Tissue total RNA was extracted with Trizol (Invitrogen Life Technologies, Carlsbad, CA, USA) and reversely transcribed to cDNA by BIOTAQ PCR Kit (Bioline Life Company, Boston, Massachusetts, USA) followed the manufacturer's instructions. Rat claudin-5 specific primers (NCBI Reference Sequence: NM_031701.2) used were: 5'-ATCGGTGAAGTAGCCACCAA-3' (forward) and 5'-CTGCCCTTTCAGGTTAGCAG-3' (reverse); Rat ZO-1-specific primers (NCBI Reference Sequence: NM_001106266.1) used were: 5'-GAAGGGGATGTTGTCCTGAA-3' (forward) and 5'-GTAGCCCGCTCATCTCTTTG-3' (reverse); occludin-specific primers (NCBI Reference Sequence: NM_031329.2) used were: 5'-ATCGGTGAAGTAGCCACCAA-3' (forward) and 5-CTGCCCTTTCAGGTTAGCAG-3' (reverse); β-actin (NCBI Reference Sequence: NM_031144.3) was used as a control to normalize messenger RNA (mRNA) expression level of the protein, and the primers were 5'-TTGCTGACAGGATGCAGAAG-3' (forward) and 5'-CAGTGAGGCCAGGATAGAGC -3 (reverse). The polymerase chain reaction (PCR) reaction was set at 50°C (2 min), 95°C (5 min), 95°C (15 s) for a total of 45 cycles with a final extension at 60°C for 45 s. RT-PCR reactions were performed by the default PCR cycle on a sequence detection system ABI prism 7500 (Applied Biosystems Inc., USA). The results were analyzed using 2−ΔCT data analysis, ΔCT = CT value of target gene − CT value of internal reference (β-actin), mRNA relative expression = 2−ΔCT × 100%.

Western blot analysis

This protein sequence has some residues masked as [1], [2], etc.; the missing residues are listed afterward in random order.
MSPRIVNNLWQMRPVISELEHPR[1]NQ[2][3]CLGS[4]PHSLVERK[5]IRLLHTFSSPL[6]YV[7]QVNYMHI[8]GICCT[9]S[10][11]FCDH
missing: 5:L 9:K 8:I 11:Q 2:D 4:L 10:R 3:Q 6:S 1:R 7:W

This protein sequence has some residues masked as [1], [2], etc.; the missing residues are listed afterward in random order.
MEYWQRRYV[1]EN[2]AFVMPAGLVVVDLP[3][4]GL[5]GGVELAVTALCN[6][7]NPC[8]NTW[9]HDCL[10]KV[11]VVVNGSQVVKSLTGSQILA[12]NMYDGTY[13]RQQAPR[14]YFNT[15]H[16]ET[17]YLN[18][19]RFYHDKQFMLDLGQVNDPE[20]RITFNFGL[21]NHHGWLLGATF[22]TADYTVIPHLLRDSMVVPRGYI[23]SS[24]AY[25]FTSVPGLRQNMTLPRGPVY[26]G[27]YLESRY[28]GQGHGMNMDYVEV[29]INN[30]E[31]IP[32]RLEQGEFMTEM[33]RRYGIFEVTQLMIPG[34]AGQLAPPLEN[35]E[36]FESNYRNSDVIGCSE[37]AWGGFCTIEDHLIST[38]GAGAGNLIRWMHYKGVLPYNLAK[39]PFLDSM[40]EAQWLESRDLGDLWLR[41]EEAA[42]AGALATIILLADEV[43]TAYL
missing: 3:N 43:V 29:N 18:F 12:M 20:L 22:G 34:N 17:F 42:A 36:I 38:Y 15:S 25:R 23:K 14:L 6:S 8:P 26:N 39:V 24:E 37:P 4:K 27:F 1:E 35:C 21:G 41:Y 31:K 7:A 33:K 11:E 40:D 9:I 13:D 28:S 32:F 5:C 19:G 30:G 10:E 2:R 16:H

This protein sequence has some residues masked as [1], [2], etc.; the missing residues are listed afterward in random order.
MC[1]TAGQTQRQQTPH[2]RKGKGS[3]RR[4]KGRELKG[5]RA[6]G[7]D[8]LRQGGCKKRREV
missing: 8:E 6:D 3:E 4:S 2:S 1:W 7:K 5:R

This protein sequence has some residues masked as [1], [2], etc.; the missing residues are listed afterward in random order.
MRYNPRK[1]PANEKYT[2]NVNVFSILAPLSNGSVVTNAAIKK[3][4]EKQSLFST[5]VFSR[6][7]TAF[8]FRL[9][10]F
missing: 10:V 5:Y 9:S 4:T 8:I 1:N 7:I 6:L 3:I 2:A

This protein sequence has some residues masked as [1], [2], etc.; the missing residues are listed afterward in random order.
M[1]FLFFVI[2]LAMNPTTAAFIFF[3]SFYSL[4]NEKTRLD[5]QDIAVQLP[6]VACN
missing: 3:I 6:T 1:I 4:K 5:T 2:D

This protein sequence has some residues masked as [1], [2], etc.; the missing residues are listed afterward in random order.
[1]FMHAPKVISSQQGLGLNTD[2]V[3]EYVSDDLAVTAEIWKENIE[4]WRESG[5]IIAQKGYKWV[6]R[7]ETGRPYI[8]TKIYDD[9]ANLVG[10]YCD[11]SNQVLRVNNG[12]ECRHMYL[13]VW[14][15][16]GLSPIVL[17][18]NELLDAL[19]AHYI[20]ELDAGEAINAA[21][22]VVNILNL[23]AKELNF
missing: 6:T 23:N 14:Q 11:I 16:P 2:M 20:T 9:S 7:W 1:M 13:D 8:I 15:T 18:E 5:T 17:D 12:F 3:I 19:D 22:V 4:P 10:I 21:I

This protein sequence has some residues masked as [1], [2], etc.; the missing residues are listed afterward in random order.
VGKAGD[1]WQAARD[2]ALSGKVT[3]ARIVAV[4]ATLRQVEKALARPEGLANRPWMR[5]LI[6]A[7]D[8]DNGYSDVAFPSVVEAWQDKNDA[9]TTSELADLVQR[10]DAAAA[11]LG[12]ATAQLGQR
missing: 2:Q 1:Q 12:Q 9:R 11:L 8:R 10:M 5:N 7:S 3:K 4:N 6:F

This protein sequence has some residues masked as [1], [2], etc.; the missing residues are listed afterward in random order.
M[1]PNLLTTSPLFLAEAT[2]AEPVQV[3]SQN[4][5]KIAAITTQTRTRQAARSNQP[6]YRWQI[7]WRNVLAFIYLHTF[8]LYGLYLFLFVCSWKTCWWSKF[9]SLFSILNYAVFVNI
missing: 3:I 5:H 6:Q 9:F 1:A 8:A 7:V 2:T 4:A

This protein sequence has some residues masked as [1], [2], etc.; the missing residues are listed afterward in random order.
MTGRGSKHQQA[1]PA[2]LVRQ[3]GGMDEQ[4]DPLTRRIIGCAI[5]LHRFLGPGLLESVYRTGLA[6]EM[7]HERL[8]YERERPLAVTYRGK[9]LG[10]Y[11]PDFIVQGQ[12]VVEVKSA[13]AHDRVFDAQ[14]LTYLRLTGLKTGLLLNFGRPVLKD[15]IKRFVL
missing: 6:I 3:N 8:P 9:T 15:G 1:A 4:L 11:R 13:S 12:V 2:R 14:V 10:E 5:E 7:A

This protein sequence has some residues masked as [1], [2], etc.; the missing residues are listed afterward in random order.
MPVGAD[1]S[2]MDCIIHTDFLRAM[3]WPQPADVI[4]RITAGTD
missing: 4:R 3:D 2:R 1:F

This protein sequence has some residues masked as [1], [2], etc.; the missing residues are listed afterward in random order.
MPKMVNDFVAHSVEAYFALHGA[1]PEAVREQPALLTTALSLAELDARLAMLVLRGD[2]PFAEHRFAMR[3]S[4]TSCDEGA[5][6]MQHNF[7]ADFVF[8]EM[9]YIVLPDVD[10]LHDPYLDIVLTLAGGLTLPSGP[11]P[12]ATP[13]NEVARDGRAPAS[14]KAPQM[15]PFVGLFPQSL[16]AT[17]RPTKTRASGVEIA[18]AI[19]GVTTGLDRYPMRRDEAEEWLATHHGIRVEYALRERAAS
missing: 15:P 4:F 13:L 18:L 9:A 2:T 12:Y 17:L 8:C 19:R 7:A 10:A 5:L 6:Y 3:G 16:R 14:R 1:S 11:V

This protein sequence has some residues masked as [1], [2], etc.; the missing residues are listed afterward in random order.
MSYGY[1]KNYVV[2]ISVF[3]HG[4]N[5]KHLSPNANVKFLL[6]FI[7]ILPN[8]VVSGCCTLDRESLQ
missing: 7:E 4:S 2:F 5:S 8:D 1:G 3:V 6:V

The ileum epithelial tissue was weighed, cut into small fragments, and transferred into tubes and then into a prerefrigerated protein extractor, homogenized with a homogenizer until complete lysis was achieved. Lysates were centrifuged in a precooled centrifuge (14,000 ×g, 15 min). The supernatant was immediately transferred into a centrifuge tube and stored for later use. Proteins were analyzed using the bicinchoninic acid method (Pierce, Rockford, IL, USA). A standard curve of protein concentration (μg/ml) was plotted by measuring the absorbance of corrected BSA standard protein at 562 nm. We used a standard curve to quantify the protein concentration of the sample. Using BioRad electrophoresis apparatus (mini protean 3 cell. BIO-RAD, Hercules, California, USA), the sample was subjected to a 20 mA constant current electrophoresis until the dye was nearly at the top of the separating gel. Next, a 60 mA constant current electrophoresis was carried out with the bromophenol blue until the dye reached the bottom of the gel. Gel electrophoresis was performed at 4°C. Gel was slightly cleaned with 1x transfer buffer. Under 30 mA constant current conditions, it was stored at 4°C overnight. The film contained the primary antibody (rabbit polyclonal anti-occludin, anti-ZO-1, and anti-claudin-5: Abcam Inc., Cambridge, MA, USA), which was added and left overnight at 4°C, to facilitate antigen-antibody binding. HRP-labeled secondary antibody (anti-rabbit IgG; Abcam Inc.) was added to bind with the primary antibody and HRP-labeled anti-biotin antibody based on molecular weight standards. The membranes were incubated at room temperature for 1 h and then were transferred to the reaction mixture. After excess solution was removed, the membrane was sandwiched between two plastic films and exposed to X-ray. The image was scanned and saved as a computer file. ImageJ analysis software (Qiu Wei Inc., Shanghai, China) was used for the digitalization of grayscales of specific bands.